Green perspectives on Stockwood and Bristol. Mostly.

Sunday, 11 January 2009

People before cars? Not exactly

There's a little local difficulty over the sale of six blocks of council-owned garages in Stockwood, to release land for 'affordable homes'. You might think a 'Green' would welcome this, because at first sight it puts people before cars. Think again!

Closer to the city centre, the council is embroiled in controversy over residents parking zones - because road spaced is so prized that it must be rationed out in an artificial market created to favour residents (at least, those who care to pay) for the privilege of on-street parking close to home.

Yet out here in Stockwood, the same council wants to empty garages, forcing more cars to park on the streets. As if that wasn't enough, the emptied sites will be used to provide more homes - and by definition, still more cars.



The sites include such as Dutton Close (above). Most would agree that this isn't the most marketable of sites, especially in a recession. The immediate neighbourhood gets more than its fair share of mentions in PACT meetings, and there will be fears that more social housing won't help. Very few houses on this estate have off road parking, car-dependency is high, and there are problems with pavement parking and other road safety issues for pedestrians and cyclists. Bus fares are prohibitive, it's a long way to the nearest stop - and it's considerably further to the main employment centres.

Building here, then, is sure to add significantly to the number of cars that never leave the roads, without adding a lot to the council's land sales receipts. It might provide a handful of 'affordable homes' but it's in a place that's otherwise far from cheap to live.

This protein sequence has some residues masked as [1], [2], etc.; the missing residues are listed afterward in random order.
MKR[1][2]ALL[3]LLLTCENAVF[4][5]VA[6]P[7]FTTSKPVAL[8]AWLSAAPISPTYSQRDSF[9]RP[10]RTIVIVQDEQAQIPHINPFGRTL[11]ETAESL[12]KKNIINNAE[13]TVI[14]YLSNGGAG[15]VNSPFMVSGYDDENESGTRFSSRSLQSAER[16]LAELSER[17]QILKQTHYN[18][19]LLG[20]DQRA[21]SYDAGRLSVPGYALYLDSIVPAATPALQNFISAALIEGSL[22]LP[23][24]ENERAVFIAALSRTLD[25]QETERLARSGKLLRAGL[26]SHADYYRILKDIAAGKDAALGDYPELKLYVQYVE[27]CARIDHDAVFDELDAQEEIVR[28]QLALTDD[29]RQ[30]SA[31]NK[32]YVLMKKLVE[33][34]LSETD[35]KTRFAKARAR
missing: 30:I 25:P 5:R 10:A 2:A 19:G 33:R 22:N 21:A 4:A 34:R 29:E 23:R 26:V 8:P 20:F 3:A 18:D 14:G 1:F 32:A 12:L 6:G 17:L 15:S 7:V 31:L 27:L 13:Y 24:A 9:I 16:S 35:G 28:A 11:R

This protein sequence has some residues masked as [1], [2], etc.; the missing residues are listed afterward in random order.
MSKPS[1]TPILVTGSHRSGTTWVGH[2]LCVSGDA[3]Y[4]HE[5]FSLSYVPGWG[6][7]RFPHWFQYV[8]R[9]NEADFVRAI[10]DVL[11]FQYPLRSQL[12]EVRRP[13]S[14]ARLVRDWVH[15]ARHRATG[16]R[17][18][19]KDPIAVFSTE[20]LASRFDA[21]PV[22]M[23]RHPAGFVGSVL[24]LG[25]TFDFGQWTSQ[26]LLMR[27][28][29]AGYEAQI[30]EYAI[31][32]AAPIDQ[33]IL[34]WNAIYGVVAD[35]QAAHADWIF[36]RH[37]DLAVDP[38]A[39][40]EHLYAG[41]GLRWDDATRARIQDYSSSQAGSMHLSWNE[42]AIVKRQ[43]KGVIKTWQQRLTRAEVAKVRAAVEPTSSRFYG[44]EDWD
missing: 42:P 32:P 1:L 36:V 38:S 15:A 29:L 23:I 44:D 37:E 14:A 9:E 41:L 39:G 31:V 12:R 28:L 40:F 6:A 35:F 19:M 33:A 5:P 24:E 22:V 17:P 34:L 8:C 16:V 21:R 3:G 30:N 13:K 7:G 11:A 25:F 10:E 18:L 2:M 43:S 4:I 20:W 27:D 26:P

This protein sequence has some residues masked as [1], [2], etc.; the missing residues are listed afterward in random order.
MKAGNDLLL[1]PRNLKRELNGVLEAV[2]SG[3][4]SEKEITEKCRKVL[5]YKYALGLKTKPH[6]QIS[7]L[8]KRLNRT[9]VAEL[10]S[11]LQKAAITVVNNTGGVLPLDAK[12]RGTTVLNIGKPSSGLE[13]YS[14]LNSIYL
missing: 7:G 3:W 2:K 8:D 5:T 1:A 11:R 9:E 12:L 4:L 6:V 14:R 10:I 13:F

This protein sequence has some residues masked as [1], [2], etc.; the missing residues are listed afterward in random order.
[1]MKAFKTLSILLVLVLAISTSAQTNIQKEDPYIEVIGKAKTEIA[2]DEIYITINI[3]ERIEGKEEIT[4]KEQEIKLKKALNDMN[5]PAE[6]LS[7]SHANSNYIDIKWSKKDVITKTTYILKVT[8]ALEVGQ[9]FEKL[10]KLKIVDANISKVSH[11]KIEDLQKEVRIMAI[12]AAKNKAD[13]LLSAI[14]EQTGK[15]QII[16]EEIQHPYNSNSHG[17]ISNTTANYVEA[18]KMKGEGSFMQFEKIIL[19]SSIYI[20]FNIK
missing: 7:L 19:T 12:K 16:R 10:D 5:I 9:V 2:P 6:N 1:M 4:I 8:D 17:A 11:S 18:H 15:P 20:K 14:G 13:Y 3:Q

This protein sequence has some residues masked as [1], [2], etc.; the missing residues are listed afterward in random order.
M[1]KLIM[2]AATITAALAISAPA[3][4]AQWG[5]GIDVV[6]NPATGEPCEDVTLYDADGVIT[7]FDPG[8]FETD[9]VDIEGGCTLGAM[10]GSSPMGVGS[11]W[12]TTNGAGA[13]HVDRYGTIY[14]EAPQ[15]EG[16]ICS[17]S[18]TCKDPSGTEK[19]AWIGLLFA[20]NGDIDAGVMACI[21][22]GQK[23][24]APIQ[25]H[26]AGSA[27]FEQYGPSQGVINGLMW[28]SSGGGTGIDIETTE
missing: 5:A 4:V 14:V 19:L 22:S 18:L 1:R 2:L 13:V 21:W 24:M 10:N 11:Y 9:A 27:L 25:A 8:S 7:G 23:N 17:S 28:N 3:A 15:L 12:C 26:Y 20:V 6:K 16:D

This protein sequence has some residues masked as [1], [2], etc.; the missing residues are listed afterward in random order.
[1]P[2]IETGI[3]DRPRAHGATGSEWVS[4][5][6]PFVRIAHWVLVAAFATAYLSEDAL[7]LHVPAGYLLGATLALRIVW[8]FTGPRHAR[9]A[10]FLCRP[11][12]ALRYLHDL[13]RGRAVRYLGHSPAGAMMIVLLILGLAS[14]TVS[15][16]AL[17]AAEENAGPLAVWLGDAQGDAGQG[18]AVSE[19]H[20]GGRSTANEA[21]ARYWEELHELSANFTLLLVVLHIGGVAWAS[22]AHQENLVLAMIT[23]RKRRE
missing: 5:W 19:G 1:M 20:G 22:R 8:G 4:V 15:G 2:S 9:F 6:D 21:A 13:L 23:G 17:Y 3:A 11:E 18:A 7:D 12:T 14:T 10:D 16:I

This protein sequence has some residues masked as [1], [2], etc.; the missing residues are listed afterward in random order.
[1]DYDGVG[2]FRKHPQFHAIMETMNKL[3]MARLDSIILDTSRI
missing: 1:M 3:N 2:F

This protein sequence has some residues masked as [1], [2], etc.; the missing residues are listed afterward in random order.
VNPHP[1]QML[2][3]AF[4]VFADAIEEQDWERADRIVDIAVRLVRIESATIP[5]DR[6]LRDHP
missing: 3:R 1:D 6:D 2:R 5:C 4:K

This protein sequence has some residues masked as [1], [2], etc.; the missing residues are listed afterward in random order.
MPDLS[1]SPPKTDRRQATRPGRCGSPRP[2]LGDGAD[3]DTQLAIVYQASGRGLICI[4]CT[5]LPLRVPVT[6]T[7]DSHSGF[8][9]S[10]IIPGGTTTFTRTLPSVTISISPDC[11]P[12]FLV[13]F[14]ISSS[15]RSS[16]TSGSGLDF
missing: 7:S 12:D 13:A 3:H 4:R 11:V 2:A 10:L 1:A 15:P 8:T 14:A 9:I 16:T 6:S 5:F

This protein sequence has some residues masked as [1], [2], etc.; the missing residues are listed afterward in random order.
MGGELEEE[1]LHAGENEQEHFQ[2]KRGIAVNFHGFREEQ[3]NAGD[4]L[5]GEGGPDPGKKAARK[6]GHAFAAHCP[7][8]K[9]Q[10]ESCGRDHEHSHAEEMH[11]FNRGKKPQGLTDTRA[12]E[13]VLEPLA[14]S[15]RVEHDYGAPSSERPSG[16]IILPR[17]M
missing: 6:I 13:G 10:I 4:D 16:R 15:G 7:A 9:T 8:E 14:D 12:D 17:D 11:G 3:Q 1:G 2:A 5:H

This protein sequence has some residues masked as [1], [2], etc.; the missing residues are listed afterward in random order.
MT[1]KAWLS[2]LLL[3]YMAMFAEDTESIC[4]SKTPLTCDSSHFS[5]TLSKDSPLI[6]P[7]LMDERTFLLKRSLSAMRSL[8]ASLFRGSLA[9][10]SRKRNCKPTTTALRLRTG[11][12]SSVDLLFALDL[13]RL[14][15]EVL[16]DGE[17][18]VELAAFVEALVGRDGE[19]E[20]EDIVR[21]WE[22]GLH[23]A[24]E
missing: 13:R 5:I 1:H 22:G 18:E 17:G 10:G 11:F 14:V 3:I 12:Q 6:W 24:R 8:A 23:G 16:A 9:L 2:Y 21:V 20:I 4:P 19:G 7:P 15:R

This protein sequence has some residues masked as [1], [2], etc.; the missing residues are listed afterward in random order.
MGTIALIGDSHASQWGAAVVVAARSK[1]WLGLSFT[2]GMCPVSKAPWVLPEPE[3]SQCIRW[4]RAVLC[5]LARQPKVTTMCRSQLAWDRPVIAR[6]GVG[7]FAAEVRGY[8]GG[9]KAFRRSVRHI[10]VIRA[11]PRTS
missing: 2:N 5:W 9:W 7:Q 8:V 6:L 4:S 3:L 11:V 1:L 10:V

All in, it doesn't tick any of the right boxes. It's an ill-thought out project, dreamed up in isolation from any joined up thinking about how Stockwood, and the city, should develop.

Running parallel with this bit of nonsense from one section of the council is another department's effort to raise cash from selling off public land in the area. For the stakeholder group looking at the future of parks and green spaces in Stockwood and Hengrove, Tuesday 13th is 'low value' day . 'Low Value' means low amenity value land that might be sold off to help fund parks provision, and it looks like we'll be expected to find some from our 'surplus' to help those parts of the city, rich or poor, that are less well provided for (this blog, 22nd December). Should be interesting!

Send your ideas of 'low value' land to me at stockwoodpete (at) googlemail.com - or post a comment.

3 comments:

Chris Hutt said...

Low value land? Let's see ...how about that crescent shaped building just to the north-west of College Green. It doesn't seem to be used for much apart from the car parking on the ramp. Perhaps it could be converted into some of those affordable homes that we so desperately need.

Pete Goodwin said...

As a car-free development, of course, Chris ......

Alternative transport here is as good as (ie no worse than) anywhere in Bristol, and there's plenty of local amenity.

Except that we can't even persuade most councillors not to drive there!

DonaQixota said...

This stuff about having to build more houses is nonsense from out of their crazy economic fantasy. They only want to build more houses because it makes money for the cronies at the top. Their crocodile tears about homelessness are just a red herring.

“the prospect of homes for two million people sitting wasted is nothing less than a scandal. Or if you prefer, think of it this way; statistically speaking you now have a one in twelve chance of living next door to an empty home”.

http://unlockingthepotential.blogspot.com/
2008/11/thank-you-darling.html

It's the same fake "solution" as with the food issue where they're using the fact that people don't have access to land to grow food, or can't afford food even though there's enough to go around if it's distributed sensibly, to push for GM as the supposed "solution".